The main causes for World War I are bountiful and important to consider. One of the most important causes was that there was a mutual alliance set across Europe so if a country got attacked, countries would have to get involved in the situation as well which turns it into a bigger situation which forced many of the “powerhouses” to get involved. In this case, when the assassin from Serbia killed the Archduke Ferdinand of Austria, other countries had to comply with their alliances, which brought Britain, France, Russia, and Germany just to name a few. More countries, even if not willing, had to get involved. For example, when Austria Hungary ordered to attack Serbia, Germany came into the war by vowing to protect Austria Hungary.
In 1914, the First World War commenced. The outbreak of war was a result of a number of factors, however, many historians argue that German policies were the main feature for the start of the war. Therefore, this essay will address the question: to what extent did German policies lead to WWI? Firstly, it is extremely unjust to state Germany as the only country to blame for the war and make it pay the harsh punishments the Treaty of Versailles forced them to. However, it is reasonable to say that Germany is obviously one of the nations who had the most impact on the War, if not the most.
There are five major causes to World War I, militarism, alliances, nationalism, imperialism, and the spark that ignited the war; the assassination of Franz Ferdinand. The European powers did not make any active effort for more internationalist/cooperative policy that would have been the antithesis for the growing causes of World War I. It would only be after World War II and to some extent the European Union that would encourage Europeans to work together instead of turning the continent into a wasteland every few decades. Firstly, I would argue nationalism is the starting point for World War I. During the Industrial revolution, nationalism became an important driving force in European countries to industrialize and make technological progress.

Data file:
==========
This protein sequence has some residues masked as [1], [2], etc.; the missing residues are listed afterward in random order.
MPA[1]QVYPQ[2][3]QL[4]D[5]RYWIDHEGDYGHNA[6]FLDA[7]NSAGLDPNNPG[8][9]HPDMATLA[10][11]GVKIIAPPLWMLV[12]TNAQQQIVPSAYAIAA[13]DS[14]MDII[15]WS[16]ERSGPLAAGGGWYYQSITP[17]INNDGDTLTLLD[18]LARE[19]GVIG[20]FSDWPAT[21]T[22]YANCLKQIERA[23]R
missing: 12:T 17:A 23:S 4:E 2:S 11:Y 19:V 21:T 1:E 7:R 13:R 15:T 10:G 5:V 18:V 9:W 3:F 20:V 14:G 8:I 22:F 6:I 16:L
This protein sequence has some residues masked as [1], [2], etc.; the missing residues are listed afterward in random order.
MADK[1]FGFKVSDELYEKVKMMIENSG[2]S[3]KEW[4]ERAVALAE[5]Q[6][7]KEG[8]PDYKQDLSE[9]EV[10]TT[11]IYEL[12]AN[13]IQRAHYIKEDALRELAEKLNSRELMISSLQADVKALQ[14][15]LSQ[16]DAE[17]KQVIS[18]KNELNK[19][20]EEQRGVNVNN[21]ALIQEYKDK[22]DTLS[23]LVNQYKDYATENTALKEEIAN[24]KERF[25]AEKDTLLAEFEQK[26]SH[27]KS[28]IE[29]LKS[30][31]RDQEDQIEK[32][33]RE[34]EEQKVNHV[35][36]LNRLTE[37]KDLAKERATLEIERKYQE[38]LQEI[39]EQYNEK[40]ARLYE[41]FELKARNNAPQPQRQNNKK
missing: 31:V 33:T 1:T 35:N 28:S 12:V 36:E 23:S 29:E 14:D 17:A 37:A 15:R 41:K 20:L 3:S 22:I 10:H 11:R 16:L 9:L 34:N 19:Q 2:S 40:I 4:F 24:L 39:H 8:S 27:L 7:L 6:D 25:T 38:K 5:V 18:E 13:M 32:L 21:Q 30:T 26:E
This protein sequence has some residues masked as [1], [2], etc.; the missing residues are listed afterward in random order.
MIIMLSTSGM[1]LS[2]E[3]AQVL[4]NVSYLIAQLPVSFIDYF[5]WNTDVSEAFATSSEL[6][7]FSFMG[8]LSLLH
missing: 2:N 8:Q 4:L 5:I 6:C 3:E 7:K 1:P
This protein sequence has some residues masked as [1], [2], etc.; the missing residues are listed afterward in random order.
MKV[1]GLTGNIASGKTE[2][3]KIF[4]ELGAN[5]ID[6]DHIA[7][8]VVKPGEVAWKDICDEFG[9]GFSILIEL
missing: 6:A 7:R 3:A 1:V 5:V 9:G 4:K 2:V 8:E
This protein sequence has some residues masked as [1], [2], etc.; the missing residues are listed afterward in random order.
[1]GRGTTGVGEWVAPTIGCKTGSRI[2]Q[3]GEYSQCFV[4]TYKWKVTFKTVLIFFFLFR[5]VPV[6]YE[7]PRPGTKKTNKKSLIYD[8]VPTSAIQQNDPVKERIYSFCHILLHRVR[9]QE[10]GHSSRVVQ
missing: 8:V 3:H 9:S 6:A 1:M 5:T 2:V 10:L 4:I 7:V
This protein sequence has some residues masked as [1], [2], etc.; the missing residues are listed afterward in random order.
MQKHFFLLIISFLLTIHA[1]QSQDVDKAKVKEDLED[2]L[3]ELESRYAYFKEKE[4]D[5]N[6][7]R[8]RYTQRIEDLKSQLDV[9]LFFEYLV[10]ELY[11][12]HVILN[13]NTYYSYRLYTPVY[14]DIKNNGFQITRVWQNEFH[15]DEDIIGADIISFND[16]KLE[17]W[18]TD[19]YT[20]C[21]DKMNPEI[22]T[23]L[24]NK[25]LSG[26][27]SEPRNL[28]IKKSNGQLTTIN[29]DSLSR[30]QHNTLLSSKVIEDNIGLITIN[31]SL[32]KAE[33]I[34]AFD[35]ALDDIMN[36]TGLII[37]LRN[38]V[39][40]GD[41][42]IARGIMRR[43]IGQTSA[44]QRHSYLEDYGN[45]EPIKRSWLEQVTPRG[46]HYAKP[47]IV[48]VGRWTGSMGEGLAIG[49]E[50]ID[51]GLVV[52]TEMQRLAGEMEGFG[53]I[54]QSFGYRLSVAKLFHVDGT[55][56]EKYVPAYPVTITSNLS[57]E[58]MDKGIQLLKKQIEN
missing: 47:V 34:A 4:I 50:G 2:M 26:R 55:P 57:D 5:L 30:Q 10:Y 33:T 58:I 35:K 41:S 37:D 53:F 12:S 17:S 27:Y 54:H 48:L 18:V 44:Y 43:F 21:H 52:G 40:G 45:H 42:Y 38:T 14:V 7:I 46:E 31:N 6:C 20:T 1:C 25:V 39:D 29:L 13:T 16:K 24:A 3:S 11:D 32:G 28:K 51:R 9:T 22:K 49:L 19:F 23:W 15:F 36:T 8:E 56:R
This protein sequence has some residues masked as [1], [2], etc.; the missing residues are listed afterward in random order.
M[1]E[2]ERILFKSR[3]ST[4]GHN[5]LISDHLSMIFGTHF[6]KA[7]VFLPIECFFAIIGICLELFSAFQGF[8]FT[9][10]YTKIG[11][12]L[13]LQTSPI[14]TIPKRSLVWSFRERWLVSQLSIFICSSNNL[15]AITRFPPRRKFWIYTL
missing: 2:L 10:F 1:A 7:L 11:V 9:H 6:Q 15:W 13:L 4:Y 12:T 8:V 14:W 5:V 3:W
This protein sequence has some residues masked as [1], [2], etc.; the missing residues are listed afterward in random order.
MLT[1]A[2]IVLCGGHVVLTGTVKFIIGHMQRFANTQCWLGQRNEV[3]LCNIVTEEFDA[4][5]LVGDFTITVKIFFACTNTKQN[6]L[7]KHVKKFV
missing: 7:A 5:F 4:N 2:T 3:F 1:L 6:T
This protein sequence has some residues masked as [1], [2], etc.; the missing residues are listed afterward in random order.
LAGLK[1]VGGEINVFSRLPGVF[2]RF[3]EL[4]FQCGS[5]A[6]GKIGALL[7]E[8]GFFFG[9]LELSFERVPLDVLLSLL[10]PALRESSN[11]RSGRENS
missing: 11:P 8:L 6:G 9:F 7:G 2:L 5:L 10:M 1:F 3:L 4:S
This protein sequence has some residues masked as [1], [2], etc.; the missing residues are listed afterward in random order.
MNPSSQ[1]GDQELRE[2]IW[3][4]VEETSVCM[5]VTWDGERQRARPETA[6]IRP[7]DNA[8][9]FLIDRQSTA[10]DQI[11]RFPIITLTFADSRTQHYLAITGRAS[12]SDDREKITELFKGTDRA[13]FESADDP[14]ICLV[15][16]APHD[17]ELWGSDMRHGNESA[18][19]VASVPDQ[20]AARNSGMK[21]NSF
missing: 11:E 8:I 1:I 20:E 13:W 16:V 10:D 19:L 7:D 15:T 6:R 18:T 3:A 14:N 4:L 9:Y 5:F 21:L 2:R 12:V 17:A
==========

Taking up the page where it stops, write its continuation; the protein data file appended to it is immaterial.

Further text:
In July 28, 1914 to November 11,1918 World War 1 took place where over 17 million lives were lost and over 20 million wounded soldiers. This war was between Britain, France, Russia, Italy and the United States against Germany, and Austria-Hungary. The main cause of World War 1 was militarism where many European countries kept increasing their size of their army and navy without a war going on. In the article “What Was the Underlying Cause of World War 1?” it shows an example of how militarism was the main cause of World War 1. In the article it says, “But otto von Bismarck the Chancellor of Prussia who led the unification of Germany was sandwiched between Russia and France.” The article talks about how Germany was landlocked by Russia and France.
World War 1 was a conflict that stretched from 1914 to 1918, ending with the Armistice of Compiègne. The war was fought between the Central and Allied powers. The Central Powers consisted of Germany, Austria-Hungary, and the Ottoman Empire, whereas the Allied powers included France, Britain, Russia, and eventually the U.S. There were many long term causes of- World War 1 such as imperialism, the policy of extending a nation’s authority over other countries by means of economics or military, and militarism, defined as the development of armed forces and a tool of diplomacy. But, the most crucial event leading to the war was the assassination of Franz Ferdinand.
The Czechs and Slovakians also sought freedom from Austrian and Hungarian control. Another cause was Military Alliances. In 1882, Germany, Austria-Hungary, and Italy signed a treaty called the Triple Alliance. It was designed to protect its members against attack by France or Russia. The three members of the Alliance formed a powerful bloc in central Europe.
When World War 1 broke out in 1914, the United States attempted to remain neutral and was a strong advocate the neutral rights of nations. The U.S. liked to believe that the war was strictly a European conflict, but they would soon understand that they were inadvertently part of the war effort and entering war was inevitable. The U.S. was never truly neutral in the first place, but in fact supporting Europe the whole time. The reasons for breaking neutrality were more political and economic. It was the United States best interest to abandon its neutrality, and choose to go to war on the side of the allies for the future protection of American assets and welfare.